This is the first time I had seen Butterfly in English, and I learned a few things:

  • Pinkerton is really a cad. He boasts arrogantly and callously dismisses any concern for Butterfly. That's always been there, but somehow it's clearer in English.
  • The piece is strongly anti-imperialist. Indeed the blatant American references (Benjamin Franklin Pinkerton, the U.S.S. Abraham Lincoln, and the use of phrases from "The Star Spangled Banner" as a leitmotif for Pinkerton) make it almost anti-American.

But in English or Italian or Swedish or Swahili Madame Butterfly is filled with the most wonderfully lyrical music in all of opera. I would go to it if it were sung in Klingon! And the Opera Theatre of St. Louis production is simply superb. You'll love it! Madame Butterfly plays through June 24. 






Most fans of esteemed American playwright Tennessee Williams will quickly agree that his characters are among the most interesting aspects of his work. Unmistakably complex and often existing on the fringes of "acceptable society," they frequently feel more profoundly and see and understand much that is unseen by others. Will Mr. Merriwether Return from Memphis? pushes this idea with an interconnected narrative that blends the real and imagined in convincing fashion.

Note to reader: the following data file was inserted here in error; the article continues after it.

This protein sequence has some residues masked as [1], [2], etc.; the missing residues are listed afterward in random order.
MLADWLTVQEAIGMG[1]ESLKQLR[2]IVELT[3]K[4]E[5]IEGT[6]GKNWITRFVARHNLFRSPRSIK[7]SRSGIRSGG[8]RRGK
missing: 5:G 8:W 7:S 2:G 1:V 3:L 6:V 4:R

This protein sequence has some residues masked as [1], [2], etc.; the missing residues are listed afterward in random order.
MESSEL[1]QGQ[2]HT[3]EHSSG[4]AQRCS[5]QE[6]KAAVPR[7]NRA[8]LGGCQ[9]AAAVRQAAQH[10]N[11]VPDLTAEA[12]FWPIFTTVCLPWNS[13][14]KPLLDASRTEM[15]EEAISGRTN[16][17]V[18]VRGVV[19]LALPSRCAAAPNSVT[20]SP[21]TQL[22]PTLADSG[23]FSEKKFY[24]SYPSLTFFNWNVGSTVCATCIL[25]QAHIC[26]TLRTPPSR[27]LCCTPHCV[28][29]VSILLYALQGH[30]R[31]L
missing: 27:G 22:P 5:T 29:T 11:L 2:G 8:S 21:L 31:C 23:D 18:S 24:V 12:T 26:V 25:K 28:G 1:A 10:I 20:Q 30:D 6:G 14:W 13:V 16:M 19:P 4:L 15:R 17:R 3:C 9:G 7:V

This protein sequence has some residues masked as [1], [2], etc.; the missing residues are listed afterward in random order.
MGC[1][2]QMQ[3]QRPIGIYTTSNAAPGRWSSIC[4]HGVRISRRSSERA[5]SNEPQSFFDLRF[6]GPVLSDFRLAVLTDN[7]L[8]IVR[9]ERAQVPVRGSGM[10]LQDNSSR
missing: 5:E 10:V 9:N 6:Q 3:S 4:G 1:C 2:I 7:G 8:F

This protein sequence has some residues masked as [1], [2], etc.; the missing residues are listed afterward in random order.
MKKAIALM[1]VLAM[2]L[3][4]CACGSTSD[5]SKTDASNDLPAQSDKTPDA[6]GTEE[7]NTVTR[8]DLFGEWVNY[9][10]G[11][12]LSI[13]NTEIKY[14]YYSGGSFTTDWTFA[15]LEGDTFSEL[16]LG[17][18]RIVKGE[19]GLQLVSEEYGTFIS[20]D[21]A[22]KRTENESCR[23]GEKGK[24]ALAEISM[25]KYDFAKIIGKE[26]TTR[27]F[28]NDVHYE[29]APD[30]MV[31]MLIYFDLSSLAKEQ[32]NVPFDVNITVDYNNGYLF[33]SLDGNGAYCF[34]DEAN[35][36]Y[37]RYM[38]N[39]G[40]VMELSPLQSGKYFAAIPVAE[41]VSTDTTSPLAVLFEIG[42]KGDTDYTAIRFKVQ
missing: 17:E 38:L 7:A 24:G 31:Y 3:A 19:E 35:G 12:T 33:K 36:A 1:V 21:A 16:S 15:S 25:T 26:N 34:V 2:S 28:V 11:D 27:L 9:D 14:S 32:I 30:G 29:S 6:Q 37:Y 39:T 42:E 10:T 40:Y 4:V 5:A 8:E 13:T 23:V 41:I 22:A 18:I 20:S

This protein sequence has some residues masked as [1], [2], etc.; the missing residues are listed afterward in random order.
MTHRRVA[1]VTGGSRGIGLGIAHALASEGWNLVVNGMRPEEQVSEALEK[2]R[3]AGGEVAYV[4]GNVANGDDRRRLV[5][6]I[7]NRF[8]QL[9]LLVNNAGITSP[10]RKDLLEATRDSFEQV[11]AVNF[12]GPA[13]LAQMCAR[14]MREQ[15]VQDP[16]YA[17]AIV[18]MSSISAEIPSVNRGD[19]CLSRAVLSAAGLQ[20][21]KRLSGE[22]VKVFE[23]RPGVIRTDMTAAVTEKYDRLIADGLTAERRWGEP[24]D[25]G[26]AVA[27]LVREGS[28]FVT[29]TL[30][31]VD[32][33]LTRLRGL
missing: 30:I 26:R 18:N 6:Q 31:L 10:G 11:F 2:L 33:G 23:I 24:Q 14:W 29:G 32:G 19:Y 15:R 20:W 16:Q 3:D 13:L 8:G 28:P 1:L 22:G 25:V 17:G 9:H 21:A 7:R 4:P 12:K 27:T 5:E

The primary story presents the three stages of woman: burgeoning sexuality; marriage and motherhood; and aging widow. There's a twist in the plot however, as Louise, the mother, is also a young widow. Louise is doing her best to maintain a proper household for herself and teen daughter Gloria, but it isn't always easy. Nora, their neighbor and a widow herself, tries to help the two as best she can, sharing food, gossip, and an interest in the spirit world with Louise. Still beautiful and in her prime, Louise nonetheless seems lost within herself and fundamentally stuck in meaningful repetition.